4 Matching Annotations
  1. Sep 2018
    1. how deficient they are in the regulating of their own family; not only in what may concerne the vertuous and decent composure of their minds in their severall places, but that which is of a lower and easier performance, the right possessing of the outward vessell, their body

      Milton is really fired up about this issue, probably because he views the people he's speaking about as as morally corrupt as possible, since he claims they have no control over their family, virtues, or bodies because they lack self control. I'm curious what in particular he counts as not taking care of the body or the household

    2. For there is not that thing in the world of more grave and urgent importance throughout the whole life of man, then is discipline.

      This fits with what Milton seems to think is important, as evidenced with his whole argument about how people need to have a form of discipline (self-discipline) to be truly virtuous people.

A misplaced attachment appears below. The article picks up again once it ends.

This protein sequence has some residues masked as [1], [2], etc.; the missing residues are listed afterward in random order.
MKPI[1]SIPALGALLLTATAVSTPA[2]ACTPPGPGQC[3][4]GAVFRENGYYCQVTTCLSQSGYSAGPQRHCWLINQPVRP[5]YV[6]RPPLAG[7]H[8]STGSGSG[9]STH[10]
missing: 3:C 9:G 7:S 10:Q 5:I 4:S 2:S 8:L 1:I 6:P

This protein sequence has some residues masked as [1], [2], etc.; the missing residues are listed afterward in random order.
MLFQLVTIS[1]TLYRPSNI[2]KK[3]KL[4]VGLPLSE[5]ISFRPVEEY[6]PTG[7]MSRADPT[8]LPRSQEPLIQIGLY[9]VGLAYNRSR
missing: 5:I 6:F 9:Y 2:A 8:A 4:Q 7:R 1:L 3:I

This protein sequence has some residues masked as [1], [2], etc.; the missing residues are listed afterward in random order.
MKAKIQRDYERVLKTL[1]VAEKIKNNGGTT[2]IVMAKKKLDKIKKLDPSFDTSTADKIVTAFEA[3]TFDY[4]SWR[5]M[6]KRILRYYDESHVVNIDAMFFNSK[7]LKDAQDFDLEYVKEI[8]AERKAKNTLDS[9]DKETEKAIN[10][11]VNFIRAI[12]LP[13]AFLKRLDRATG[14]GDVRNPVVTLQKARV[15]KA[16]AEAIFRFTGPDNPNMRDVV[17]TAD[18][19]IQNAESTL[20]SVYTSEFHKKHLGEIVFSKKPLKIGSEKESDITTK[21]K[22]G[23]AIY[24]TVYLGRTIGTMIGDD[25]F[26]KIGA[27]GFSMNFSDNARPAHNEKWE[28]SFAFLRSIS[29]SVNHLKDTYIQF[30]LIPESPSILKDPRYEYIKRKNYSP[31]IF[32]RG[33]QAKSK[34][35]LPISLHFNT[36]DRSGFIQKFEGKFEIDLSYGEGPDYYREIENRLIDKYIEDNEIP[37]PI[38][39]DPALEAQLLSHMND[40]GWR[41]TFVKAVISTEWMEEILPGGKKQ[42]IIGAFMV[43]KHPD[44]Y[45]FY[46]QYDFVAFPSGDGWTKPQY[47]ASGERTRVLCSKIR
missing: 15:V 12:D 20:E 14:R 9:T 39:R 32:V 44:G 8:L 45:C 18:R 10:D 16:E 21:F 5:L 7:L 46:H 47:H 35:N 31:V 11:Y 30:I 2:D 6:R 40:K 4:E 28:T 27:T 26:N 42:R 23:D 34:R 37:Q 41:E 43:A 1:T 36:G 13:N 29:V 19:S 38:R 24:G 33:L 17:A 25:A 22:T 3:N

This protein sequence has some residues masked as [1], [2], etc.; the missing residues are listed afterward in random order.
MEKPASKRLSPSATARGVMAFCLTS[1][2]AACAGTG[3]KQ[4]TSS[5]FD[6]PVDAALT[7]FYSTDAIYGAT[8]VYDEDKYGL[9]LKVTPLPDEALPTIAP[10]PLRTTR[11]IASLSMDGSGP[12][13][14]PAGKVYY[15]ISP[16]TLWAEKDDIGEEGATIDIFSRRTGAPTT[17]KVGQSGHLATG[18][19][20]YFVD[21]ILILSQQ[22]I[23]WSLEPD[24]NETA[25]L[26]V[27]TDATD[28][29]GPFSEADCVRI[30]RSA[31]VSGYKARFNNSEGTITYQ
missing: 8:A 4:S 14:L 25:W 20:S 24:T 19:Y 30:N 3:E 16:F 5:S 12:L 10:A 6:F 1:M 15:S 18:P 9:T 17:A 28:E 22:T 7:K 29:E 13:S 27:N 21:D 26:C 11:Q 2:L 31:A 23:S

1. But com thou Goddes fair and free

      The tonal shift between the preceding line and this one is interesting; it could draw a connection between the feeling of mirth and escapism.

    1. Where I may sit and rightly spell, [ 170 ] Of every Star that Heav'n doth shew, And every Herb that sips the dew; Till old experience do attain To somthing like Prophetic strain.

      This section makes me think that Milton embraced melancholy more because of the opportunity to endow importance onto less fanciful things, as the opposing poet may have done; he is content to study the stars, herbs, and other small things and attribute to them "somthing like Prophetic strain"